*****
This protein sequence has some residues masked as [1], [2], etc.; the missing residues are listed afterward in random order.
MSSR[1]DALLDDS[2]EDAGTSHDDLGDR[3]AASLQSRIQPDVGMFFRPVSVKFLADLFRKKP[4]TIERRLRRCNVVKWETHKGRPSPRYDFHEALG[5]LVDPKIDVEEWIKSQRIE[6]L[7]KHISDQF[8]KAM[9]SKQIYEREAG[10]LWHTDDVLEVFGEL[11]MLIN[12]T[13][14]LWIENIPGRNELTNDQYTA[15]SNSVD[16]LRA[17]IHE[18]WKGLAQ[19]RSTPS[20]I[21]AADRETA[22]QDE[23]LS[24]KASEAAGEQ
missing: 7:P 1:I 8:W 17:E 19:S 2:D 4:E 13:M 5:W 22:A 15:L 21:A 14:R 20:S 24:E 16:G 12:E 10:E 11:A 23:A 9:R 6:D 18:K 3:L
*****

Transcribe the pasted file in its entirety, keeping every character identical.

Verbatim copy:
This protein sequence has some residues masked as [1], [2], etc.; the missing residues are listed afterward in random order.
MSSR[1]DALLDDS[2]EDAGTSHDDLGDR[3]AASLQSRIQPDVGMFFRPVSVKFLADLFRKKP[4]TIERRLRRCNVVKWETHKGRPSPRYDFHEALG[5]LVDPKIDVEEWIKSQRIE[6]L[7]KHISDQF[8]KAM[9]SKQIYEREAG[10]LWHTDDVLEVFGEL[11]MLIN[12]T[13][14]LWIENIPGRNELTNDQYTA[15]SNSVD[16]LRA[17]IHE[18]WKGLAQ[19]RSTPS[20]I[21]AADRETA[22]QDE[23]LS[24]KASEAAGEQ
missing: 7:P 1:I 8:W 17:E 19:S 2:D 4:E 13:M 5:W 22:A 15:L 21:A 14:R 20:S 24:E 16:G 12:E 10:E 11:A 23:A 9:R 6:D 18:K 3:L